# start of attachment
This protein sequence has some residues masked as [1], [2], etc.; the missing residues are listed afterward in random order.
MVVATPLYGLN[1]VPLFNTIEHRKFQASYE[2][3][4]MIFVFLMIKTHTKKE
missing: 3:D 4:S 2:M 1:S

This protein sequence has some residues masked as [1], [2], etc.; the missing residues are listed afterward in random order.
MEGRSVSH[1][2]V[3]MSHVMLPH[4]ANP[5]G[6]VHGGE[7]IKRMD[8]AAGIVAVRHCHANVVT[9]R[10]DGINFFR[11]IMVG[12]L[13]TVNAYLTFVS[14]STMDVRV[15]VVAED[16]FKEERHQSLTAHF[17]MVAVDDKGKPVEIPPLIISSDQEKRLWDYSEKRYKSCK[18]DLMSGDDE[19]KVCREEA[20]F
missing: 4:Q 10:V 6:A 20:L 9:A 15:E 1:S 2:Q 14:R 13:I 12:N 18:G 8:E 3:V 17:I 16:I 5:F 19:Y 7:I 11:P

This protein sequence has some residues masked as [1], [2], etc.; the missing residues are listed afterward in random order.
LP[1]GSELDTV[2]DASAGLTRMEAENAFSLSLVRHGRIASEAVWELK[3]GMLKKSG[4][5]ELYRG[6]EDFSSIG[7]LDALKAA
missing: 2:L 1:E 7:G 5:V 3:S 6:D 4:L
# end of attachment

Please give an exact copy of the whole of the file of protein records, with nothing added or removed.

This protein sequence has some residues masked as [1], [2], etc.; the missing residues are listed afterward in random order.
MVVATPLYGLN[1]VPLFNTIEHRKFQASYE[2][3][4]MIFVFLMIKTHTKKE
missing: 3:D 4:S 2:M 1:S

This protein sequence has some residues masked as [1], [2], etc.; the missing residues are listed afterward in random order.
MEGRSVSH[1][2]V[3]MSHVMLPH[4]ANP[5]G[6]VHGGE[7]IKRMD[8]AAGIVAVRHCHANVVT[9]R[10]DGINFFR[11]IMVG[12]L[13]TVNAYLTFVS[14]STMDVRV[15]VVAED[16]FKEERHQSLTAHF[17]MVAVDDKGKPVEIPPLIISSDQEKRLWDYSEKRYKSCK[18]DLMSGDDE[19]KVCREEA[20]F
missing: 4:Q 10:V 6:A 20:L 9:A 15:E 1:S 2:Q 14:R 13:I 12:N 18:G 8:E 3:V 17:I 16:I 5:F 19:Y 7:I 11:P

This protein sequence has some residues masked as [1], [2], etc.; the missing residues are listed afterward in random order.
LP[1]GSELDTV[2]DASAGLTRMEAENAFSLSLVRHGRIASEAVWELK[3]GMLKKSG[4][5]ELYRG[6]EDFSSIG[7]LDALKAA
missing: 2:L 1:E 7:G 5:V 3:S 6:D 4:L